Creativity for change: how these artists remind us that progress must come with a purpose

Kochi-Muziris Biennale

The fourth edition of the Kochi-Muziris Biennale features creative works by 95 artists in 10 locations around the heritage Fort Kochi district, as well as nine satellite venues. See Part Iand Part II of our photo essays, as well as our coverage of the Bangkok Biennale.

From politics to nature, the art works in this photo essay point a way to hope in their own creative manner. For example, some artists go beyond paints and sculptures to show how ropes (Mrinalini Mukherjee) and seashells (Julie Gough) can be used in installations.

Crushed dreams, the sorrow of conflict, and displacement after natural calamities leave deep scars on society (Rula Halawani, Srinagar Biennale, Chittoprasad Bhattachary). Social divides continue to thrive even after the end of the colonial era (BV Suresh). Rising corruption plagues emerging economies, holding back their right to progress. Reckless urban and rural development wreak havoc on habitat and nature.

It takes sensitisation and a demand for justice to dissect and tackle social-political problems. The artists in this photo essay go beyond images of doom and gloom to show that creative solutions can indeed be found, and in a sustainable manner. They raise awareness about the importance of human rights, dignity, identity, inclusion and expression (Zanelle Muholi; the Braille edition of the Biennale brochure).

“Success for an artist comes from the happiness of making a connect with the audience. It comes from sensitising them to the loss of others, and helping them be grateful for what they have,” said painter-photographer Manisha Gera Baswani, in a chat with YourStory.

Her exhibit, titled Postcards from Home, features photographs of Indian and Pakistani artists whose parents moved across the border during partition. Those who have overcome their sense of loss and displacement in a dignified manner are a source of inspiration for the next generation, she explains.

She advises aspiring artists to listen to their heart, and have faith that the impact of their work will eventually emerge. This is particularly important in a time of international tension and domestic conflict, Manisha urges.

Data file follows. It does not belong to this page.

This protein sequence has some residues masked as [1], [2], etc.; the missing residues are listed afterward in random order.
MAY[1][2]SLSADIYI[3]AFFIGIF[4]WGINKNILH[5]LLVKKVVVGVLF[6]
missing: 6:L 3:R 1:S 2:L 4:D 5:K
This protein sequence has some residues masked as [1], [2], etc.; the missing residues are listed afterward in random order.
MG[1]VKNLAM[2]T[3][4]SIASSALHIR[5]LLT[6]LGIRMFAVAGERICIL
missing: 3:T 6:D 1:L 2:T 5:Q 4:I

Now, what have you done today to pause and take stock of the world around us, and do your bit to create a better place for us all?

[“source=yourstory”]

Medical college admissions: Maharashtra students, parents move SC against change in domicile norms

Maharashtra Students and parents have challenged the decision by the Aurangabad Bench of the Bombay High Court to relax domicile rules for admission to medical and dental colleges.

One in every two students applying for medical and dental seats in Maharashtra is not from the state. Angry with the state’s decision to relax norms and allow non-domicile students to apply for medical seats, medical aspirants and their parents from Maharashtra filed a petition in the Supreme Court on Tuesday.

Directorate of Medical Education and Research (DMER) figures show that the number of registrations of students who have cleared both class 10 and 12 from the state is 49,768, whereas those who have only cleared Class 12 is 48,977.

Explaining why the Class 12 numbers were high, a parent said “Many students come to Mumbai to prepare for medical entrance exams and appear for Class 12 exams in Maharashtra after sitting Class 10 exams in their respective states.” He was of the opinion that they should not be given the advantage meant for children with state domicile.

On July 7, the Aurangabad bench of the Bombay High Court relaxed domicile norms for medical and dental aspirants in the state. Originally, those who had cleared class 10 and 12 from the state or had a domicile certificate – a document showing that the student had lived in the state for the required number of years – were eligible for state quota seats. Now the rule making Class 10 compulsory has been dropped. “Those who have cleared Class 12I from Maharashtra, even without Class 10 from the state, will be eligible for state quota seats from now,” said Dr Pravin Shingare, director of DMER.

Commenting on the move another parent said “Earlier this year SC was very clear that no more cases on medical and dental admissions should be entertained by High Courts till admissions are over. How can the Aurangabad bench allow such changes to the admission process while the registrations are on?”